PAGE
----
But for now, Condo is alone, relishing in solitude. Be it good or bad, it reminds him of his childhood, growing up in a small New England town.
“I would spend hours in my room alone painting, not even knowing there was such a thing as what we call ‘the art world,’” he said. “So, it feels a bit like that, where I am totally out of touch with everything for purposes of safety and health.
“There’s nothing to do but create art.”
Condo’s latest work can be seen as a continuation of his online exhibition from April called Drawings for Distanced Figures, which featured ink, pencil and crayon figures capturing the paranoia, fear and panic brought on by the onslaught of 2020.
“It is an eerily existential feeling knowing that you are somehow existing in the absence of a familiar world,” he adds. “It is very isolating at times, and my moods change with the weather.”
While each character represents a different mental state or mood, they also act as visions of what it’s like to be living in this very moment. “Fractured portraits tell us about the multiple emotions we are experiencing, all at the same time,” he says. “They mirror the normal person in today’s world. I suppose this is the new normal.”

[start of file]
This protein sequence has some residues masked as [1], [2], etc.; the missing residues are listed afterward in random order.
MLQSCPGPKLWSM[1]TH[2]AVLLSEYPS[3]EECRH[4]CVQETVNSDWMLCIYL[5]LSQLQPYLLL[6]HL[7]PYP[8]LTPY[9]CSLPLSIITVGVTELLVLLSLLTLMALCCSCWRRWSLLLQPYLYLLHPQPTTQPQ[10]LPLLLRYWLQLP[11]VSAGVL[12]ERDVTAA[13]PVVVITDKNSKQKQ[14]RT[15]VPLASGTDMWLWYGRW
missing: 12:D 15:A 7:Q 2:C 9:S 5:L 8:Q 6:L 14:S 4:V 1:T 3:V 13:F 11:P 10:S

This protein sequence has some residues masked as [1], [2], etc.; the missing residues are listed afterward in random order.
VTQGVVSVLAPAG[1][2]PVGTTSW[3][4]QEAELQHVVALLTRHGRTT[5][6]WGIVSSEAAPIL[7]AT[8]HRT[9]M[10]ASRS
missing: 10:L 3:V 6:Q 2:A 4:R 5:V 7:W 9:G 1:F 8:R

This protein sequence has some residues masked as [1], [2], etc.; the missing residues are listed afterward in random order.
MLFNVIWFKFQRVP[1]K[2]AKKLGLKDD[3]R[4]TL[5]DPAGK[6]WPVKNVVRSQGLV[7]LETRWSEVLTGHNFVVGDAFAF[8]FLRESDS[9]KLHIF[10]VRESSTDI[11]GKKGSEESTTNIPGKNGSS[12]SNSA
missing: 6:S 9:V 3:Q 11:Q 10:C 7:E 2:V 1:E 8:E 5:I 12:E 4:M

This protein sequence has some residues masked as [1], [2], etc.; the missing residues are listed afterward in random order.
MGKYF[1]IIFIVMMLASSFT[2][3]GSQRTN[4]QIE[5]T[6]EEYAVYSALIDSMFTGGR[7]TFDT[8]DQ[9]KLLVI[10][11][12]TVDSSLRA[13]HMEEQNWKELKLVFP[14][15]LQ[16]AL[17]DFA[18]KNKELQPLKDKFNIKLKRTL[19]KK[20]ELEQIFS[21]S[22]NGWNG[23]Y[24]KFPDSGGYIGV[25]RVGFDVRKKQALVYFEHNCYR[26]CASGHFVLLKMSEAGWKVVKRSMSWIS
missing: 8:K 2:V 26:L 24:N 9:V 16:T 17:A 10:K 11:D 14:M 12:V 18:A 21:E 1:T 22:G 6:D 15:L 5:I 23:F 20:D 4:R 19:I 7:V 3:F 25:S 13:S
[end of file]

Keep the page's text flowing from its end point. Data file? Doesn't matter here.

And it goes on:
It’s hard to imagine one of New York’s most iconic artists gone without any plans to return. “I had a feeling the country was not prepared to handle it, and it wouldn’t be healthy to stay there,” said Condo. “Knowing that once I left, I would be stuck, I felt I was doing the right thing, regardless of how isolating it might become.”
After eight months away, he finally returned to New York City, “to look around”, he says, then left again. “It’s just not the same anymore to be dependent on anything, other than oneself.”